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LECOM student speaks for legislation to fix Medicare Sustainable Growth Rate 

Jimmy Demeo joined AACOM and AOA to support legislation

The American Association of Colleges of Osteopathic Medicine (AACOM) today announced its support of the Medicare Physician Payment Innovation Act, presented today at a panel discussion hosted by the legislation’s sponsors, Representatives Allyson Schwartz (D-PA) and Joe Heck, DO (R-NV). The representatives introduced bipartisan legislation to permanently repeal the flawed Sustainable Growth Rate (SGR) formula, which has resulted in underpayment to Medicare physicians that in turn has resulted in fewer physicians to care for patients, including our nation’s seniors. The Members hosted a panel discussion with leaders of the medical and health care policy community, including second-year medical student Jimmy DeMeo from Lake Erie College of Osteopathic Medicine (Erie), to highlight the direct impact this legislation will have on physicians and the patients they serve.

“First and foremost, students go to medical school because they want to help others in need,” said Jimmy DeMeo. “And increasingly many medical students are reassessing what medicine to practice and whether or not to include primary care due to the continual failure of Congress to permanently fix the SGR.  This problem creates a disincentive to treat those who often need our help most.  With passage of the Medicare Physician Payment Innovation Act, a major barrier for those who want to practice primary care will be lifted and more medical students will potentially include primary care medicine as a choice.”

The Medicare Physician Payment Innovation Act ensures patient access to physicians while promoting efficiency, quality, and value in health care delivery by:

  • Permanently repealing the Sustainable Growth Rate;
  • Stabilizing the current payment system and providing positive payment updates for primary care and specialty physicians;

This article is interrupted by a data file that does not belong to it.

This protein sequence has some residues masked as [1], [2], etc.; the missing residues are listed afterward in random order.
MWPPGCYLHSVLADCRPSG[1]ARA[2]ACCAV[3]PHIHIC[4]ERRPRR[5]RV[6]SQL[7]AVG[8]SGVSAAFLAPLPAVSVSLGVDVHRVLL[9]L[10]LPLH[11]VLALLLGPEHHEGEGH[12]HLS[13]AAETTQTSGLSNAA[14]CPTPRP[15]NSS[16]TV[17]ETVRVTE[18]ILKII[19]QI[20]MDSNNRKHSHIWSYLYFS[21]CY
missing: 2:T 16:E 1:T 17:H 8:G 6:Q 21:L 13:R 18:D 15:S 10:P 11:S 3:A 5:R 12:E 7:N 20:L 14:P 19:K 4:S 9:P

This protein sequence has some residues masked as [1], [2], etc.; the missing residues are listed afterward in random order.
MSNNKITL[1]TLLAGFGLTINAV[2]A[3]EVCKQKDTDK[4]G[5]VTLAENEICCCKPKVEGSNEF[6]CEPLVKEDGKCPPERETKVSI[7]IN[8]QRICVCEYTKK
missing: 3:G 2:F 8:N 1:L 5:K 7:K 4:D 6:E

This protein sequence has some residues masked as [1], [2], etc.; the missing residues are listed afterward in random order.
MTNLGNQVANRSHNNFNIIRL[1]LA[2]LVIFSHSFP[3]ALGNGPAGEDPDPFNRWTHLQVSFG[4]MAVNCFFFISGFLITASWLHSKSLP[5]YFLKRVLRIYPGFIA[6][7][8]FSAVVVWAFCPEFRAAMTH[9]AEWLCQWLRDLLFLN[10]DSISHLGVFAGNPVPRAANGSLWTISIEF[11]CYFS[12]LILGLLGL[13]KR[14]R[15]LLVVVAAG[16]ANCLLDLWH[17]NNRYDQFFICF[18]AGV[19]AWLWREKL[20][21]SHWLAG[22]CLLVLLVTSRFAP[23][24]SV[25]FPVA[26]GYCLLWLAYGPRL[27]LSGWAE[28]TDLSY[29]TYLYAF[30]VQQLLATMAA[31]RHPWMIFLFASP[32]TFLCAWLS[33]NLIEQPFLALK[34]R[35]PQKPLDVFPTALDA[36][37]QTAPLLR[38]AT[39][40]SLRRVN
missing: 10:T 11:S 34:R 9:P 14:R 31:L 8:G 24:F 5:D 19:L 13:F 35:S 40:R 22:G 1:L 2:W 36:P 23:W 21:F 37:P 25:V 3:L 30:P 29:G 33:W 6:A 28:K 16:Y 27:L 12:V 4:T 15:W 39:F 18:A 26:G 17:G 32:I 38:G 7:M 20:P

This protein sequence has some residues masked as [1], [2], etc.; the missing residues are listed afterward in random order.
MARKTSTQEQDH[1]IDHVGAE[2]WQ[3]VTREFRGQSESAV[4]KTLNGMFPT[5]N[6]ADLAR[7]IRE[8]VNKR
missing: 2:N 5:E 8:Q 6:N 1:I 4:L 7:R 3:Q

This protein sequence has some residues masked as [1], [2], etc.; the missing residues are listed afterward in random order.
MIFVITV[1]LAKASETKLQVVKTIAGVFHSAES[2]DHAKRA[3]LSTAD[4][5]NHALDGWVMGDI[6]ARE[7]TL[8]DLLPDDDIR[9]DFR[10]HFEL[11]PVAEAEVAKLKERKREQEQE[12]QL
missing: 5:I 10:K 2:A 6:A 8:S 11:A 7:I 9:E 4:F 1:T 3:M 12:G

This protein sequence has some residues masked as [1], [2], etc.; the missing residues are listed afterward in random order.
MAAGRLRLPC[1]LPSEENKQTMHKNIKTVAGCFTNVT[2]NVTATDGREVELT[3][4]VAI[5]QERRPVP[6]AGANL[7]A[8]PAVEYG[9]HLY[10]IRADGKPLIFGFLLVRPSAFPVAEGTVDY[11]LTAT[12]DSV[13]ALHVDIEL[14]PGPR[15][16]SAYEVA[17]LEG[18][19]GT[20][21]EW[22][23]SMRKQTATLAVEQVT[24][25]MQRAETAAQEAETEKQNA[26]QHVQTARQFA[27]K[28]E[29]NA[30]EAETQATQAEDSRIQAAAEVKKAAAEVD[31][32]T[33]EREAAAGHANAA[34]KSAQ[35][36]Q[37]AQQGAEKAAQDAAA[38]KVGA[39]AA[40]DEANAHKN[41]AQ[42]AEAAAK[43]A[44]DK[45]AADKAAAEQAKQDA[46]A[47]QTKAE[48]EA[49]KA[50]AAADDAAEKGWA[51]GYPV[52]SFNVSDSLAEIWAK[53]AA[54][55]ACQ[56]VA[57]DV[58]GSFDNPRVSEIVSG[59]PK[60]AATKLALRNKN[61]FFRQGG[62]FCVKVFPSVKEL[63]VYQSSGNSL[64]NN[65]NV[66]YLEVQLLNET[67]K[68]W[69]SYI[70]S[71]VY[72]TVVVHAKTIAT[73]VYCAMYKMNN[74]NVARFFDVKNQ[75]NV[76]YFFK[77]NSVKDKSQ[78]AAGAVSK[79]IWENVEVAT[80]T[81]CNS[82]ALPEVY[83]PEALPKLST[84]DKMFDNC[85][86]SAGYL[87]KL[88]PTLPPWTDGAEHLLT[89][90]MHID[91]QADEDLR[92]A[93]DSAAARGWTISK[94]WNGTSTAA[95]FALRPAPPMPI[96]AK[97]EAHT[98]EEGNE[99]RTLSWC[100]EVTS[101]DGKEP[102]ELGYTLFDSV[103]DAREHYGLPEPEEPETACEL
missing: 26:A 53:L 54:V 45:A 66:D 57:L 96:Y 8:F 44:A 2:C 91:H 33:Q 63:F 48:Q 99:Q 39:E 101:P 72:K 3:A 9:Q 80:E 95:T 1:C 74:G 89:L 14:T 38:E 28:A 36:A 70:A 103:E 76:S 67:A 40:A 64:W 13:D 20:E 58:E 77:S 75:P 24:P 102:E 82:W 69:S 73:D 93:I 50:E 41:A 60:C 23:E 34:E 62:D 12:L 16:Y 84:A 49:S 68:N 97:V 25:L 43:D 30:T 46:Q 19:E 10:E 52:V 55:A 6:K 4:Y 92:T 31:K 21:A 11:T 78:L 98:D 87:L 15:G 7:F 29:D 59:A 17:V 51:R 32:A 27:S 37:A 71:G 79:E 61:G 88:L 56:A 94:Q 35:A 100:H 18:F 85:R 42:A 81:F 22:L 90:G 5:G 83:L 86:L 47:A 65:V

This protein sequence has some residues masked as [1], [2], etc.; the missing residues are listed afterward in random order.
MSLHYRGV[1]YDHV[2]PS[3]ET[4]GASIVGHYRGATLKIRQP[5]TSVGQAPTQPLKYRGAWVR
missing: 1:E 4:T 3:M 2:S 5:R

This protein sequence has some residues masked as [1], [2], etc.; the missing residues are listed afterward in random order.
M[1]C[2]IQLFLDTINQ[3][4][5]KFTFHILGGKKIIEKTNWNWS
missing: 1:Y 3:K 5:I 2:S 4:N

• Instituting measures to ensure access to primary care services;
  • Testing and evaluating new payment and delivery models;
  • Identifying best practices and developing a menu of delivery model options;
  • Establishing a transition period for practice transformation;
  • Rewarding providers for high-quality, high-value care;
  • Ensuring long-term stability in the Medicare physician payment system; and
  • Containing the rising growth in health care costs through delivery system reform

“As educators of future osteopathic physicians, we support policies, including the Medicare Physician Payment Innovation Act, which support the development of an adequately trained workforce that meets the needs of the 21st century,” said Stephen C. Shannon, DO, MPH, President and CEO of AACOM.  “The stability of suitable physician reimbursement, especially in the area of primary care, is a necessity for developing and maintaining a health care system that provides quality and value to our nation’s citizens.”

“For over a decade, this policy has failed taxpayers, Medicare beneficiaries and those on the frontlines of patient care. The framework for this legislation has garnered broad bipartisan support over the past year,” said Representative Schwartz.

“America’s shortage of physicians working in primary care is going to continue to affect our seniors unless we act,” said Dr. Shannon. “We therefore, commend Representatives Schwartz and Heck for their strong leadership in supporting a sustainable workforce that meets the needs of all patients.”

AACOM represents the nation’s 29 colleges of osteopathic medicine at 37 locations in 28 states. Today, more than 21,000 students are enrolled in osteopathic medical schools. One in five U.S. medical students is training to become an osteopathic physician.

AACOM was founded in 1898 to support and assist the nation’s osteopathic medical schools, and to serve as a unifying voice for osteopathic medical education. AACOM’s mission is to promote excellence in osteopathic medical education, in research and in service, and to foster innovation and quality among osteopathic medical colleges to improve the health of the American public.